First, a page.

A: Is there a ratio we should be trying to attain when it comes to eating clean vs. splurging? In my head it would be 95% clean to 5% splurge, but in reality mine’s a little more like 75% to 25%.

S: Honestly, I don’t like to think of eating clean and splurging as two different things, mainly because there is a lot of psychological aspects when it comes to food behavior. That is why I say we should always strive to eat healthy, but to not feel guilty when we “splurge.” If we fear foods and mark them as “unhealthy,” our minds will associate that with no and, ultimately, guilt. It is okay to eat foods that are not as healthy as others. If you give yourself a little bit more freedom, you will find those sweet cravings or binges completely absent because you allowed yourself the foods you once thought was off-limits.

If we fear foods and mark them as “unhealthy,” our minds will associate that with no and, ultimately, guilt.

A: If you need a superfast breakfast or lunch, what do you usually go for?

S: I always try to get some carbs and protein incorporated into my meal. For breakfast, sometimes all I have time for is grabbing a Perfect Bar, small banana, and bottle of water. Other times, I may grab a cheese stick, apple, and peanut butter packet. It may not be a full or complete meal, but it is A LOT better than just skipping a meal completely. We need to constantly feed our bodies and brains with the energy it needs to function properly.

A: Is there really a good time of day to eat carbs? I always hear this but don’t necessarily believe it…

S: Any time of the day is okay to eat carbohydrates. It just depends on your activities for the day and what your eating habits are. If you like to work out at night, you will definitely need to consume carbohydrates at dinner in order to have the proper amount of energy for a killer work out. On behalf of most dietitians (okay, well at least the ones I know), we like to think every meal should be composed of the same ratios of carbohydrates, protein, and fat (i.e., the MyPlate method).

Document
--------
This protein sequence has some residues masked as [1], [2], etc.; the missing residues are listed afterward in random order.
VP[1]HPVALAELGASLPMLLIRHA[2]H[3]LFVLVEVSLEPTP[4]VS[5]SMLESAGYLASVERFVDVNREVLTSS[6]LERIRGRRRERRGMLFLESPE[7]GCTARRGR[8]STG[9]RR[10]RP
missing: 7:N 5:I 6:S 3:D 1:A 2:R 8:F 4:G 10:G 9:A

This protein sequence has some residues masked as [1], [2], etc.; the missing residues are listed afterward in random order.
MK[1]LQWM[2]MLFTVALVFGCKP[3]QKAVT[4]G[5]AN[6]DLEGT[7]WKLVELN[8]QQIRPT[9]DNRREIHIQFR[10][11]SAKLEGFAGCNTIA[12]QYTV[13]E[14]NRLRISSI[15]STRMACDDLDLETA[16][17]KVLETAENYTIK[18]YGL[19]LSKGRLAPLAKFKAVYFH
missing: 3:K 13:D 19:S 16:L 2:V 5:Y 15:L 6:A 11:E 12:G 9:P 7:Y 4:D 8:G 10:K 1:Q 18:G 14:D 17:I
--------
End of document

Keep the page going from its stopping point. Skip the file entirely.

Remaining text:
Eating a balanced dish for every meal is a great way to stay on track with your healthy lifestyle. Also, don’t forget that fruits and veggies have carbs… Some people think it is better to stay away from carbs after breakfast, but truly that is impossible. We need a consistent amount of carbohydrates primarily because carbs get converted into glucose in our bodies and that is the number one source of energy for our brain to run on.

A: Anything else we should know about food, meals, nutrition from the annoyingly smart mind of RD Sydney Spoon?

S: I could talk about so many things, but mainly I would want people to know that they should create a healthy lifestyle they can maintain. Diets simply do not work and making healthy changes should start out small to create long lasting results. Everyone can improve on their health and diet, but truly as long as you love your body and feel good each day while having enough energy to live your daily life, then you are doing everything you need to succeed.



  1. Follow my Instagram page (@frecklesandfigs) and Sydney’s (@thespoonfulofhealth)
  2. Like each of our Perfect Bar photos on Instagram (posted this morning)
  3. Tag two friends who inspire you to live healthfully in EACH of our Instagram photos (they can be the same friends in each of our photos!)
  4. BONUS! Repost one (or both) of our giveaway photos for an additional entry to win!

Syd and I each get to choose a winner who will receive a sample pack of Perfect Bars, which includes all seven flavors of full-size Perfect Bars and two mini bars. Yum! Contest closes Sunday at 11:59 p.m. Winners will be announced Monday. Contest is valid for US residents only.

Thanks to Perfect Bar, for sponsoring this giveaway, and to Sydney, for answering all my questions!